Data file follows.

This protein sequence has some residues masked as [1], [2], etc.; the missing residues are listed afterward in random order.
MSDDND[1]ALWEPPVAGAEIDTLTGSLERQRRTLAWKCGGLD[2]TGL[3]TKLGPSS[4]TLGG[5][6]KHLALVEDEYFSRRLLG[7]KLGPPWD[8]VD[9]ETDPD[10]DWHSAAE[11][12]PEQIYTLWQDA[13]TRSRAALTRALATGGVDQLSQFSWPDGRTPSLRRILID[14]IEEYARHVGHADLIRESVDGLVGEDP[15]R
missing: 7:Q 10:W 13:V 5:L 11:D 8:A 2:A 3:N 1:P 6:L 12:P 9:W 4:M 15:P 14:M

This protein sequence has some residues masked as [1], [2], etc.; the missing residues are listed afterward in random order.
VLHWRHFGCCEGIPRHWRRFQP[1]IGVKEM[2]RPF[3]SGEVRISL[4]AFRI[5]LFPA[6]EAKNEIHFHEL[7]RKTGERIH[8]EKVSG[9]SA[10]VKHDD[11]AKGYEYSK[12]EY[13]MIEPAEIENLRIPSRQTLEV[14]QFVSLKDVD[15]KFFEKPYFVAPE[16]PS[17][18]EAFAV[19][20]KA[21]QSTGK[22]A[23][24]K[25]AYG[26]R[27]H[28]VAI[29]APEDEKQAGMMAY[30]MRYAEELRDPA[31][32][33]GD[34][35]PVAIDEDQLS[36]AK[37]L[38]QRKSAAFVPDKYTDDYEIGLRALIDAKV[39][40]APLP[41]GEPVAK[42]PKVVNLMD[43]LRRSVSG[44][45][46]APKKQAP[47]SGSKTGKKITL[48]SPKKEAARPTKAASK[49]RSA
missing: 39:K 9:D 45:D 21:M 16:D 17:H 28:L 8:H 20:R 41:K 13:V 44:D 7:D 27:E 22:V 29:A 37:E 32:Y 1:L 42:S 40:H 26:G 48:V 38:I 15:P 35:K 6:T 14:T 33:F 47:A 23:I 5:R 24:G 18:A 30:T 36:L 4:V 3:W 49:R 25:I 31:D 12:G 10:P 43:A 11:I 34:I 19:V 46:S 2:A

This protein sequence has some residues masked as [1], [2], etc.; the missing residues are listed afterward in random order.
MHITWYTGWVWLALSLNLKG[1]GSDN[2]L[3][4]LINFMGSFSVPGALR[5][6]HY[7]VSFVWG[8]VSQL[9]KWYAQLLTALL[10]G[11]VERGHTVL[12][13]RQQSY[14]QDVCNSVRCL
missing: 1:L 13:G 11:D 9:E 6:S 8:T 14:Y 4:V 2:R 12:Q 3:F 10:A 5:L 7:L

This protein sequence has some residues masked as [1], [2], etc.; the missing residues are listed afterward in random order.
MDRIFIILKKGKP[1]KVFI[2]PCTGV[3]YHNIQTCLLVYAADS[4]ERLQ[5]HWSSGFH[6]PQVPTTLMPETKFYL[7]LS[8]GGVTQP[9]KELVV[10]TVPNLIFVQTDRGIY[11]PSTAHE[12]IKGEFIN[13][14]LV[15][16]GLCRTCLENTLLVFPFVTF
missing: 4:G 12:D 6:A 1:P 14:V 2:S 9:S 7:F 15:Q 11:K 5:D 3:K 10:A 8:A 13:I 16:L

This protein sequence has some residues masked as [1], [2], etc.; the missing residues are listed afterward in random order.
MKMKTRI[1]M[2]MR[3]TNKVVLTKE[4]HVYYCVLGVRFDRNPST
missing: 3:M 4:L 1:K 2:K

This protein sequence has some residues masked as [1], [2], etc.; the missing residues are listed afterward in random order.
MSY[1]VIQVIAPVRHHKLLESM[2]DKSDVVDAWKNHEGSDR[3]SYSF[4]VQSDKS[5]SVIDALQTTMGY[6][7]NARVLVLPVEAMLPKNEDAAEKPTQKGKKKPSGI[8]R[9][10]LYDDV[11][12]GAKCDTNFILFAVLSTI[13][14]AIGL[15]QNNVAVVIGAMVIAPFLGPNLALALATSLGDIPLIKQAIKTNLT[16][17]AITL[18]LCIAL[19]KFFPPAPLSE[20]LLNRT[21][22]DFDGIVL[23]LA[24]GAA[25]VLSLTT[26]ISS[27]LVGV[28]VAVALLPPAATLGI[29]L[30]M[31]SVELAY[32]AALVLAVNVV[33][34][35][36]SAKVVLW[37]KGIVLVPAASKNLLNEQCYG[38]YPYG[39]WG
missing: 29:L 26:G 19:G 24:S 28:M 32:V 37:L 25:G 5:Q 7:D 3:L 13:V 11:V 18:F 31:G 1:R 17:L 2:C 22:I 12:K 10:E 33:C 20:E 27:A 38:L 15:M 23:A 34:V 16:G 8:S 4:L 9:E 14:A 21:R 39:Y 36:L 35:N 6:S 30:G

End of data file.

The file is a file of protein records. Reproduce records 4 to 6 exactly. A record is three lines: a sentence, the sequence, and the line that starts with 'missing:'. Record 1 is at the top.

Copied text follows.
This protein sequence has some residues masked as [1], [2], etc.; the missing residues are listed afterward in random order.
MDRIFIILKKGKP[1]KVFI[2]PCTGV[3]YHNIQTCLLVYAADS[4]ERLQ[5]HWSSGFH[6]PQVPTTLMPETKFYL[7]LS[8]GGVTQP[9]KELVV[10]TVPNLIFVQTDRGIY[11]PSTAHE[12]IKGEFIN[13][14]LV[15][16]GLCRTCLENTLLVFPFVTF
missing: 4:G 12:D 6:A 1:P 14:V 2:S 9:S 7:F 15:Q 11:K 5:D 3:K 10:A 8:A 13:I 16:L

This protein sequence has some residues masked as [1], [2], etc.; the missing residues are listed afterward in random order.
MKMKTRI[1]M[2]MR[3]TNKVVLTKE[4]HVYYCVLGVRFDRNPST
missing: 3:M 4:L 1:K 2:K

This protein sequence has some residues masked as [1], [2], etc.; the missing residues are listed afterward in random order.
MSY[1]VIQVIAPVRHHKLLESM[2]DKSDVVDAWKNHEGSDR[3]SYSF[4]VQSDKS[5]SVIDALQTTMGY[6][7]NARVLVLPVEAMLPKNEDAAEKPTQKGKKKPSGI[8]R[9][10]LYDDV[11][12]GAKCDTNFILFAVLSTI[13][14]AIGL[15]QNNVAVVIGAMVIAPFLGPNLALALATSLGDIPLIKQAIKTNLT[16][17]AITL[18]LCIAL[19]KFFPPAPLSE[20]LLNRT[21][22]DFDGIVL[23]LA[24]GAA[25]VLSLTT[26]ISS[27]LVGV[28]VAVALLPPAATLGI[29]L[30]M[31]SVELAY[32]AALVLAVNVV[33][34][35][36]SAKVVLW[37]KGIVLVPAASKNLLNEQCYG[38]YPYG[39]WG
missing: 29:L 26:G 19:G 24:S 28:M 32:V 37:L 25:G 5:Q 7:D 3:L 13:V 11:V 18:F 31:G 1:R 17:L 2:C 22:I 12:K 10:E 33:C 20:E 27:A 38:L 15:M 23:A 34:V 16:G 8:S 4:L 9:E 14:A 21:R 39:Y 36:L 35:N 6:S 30:G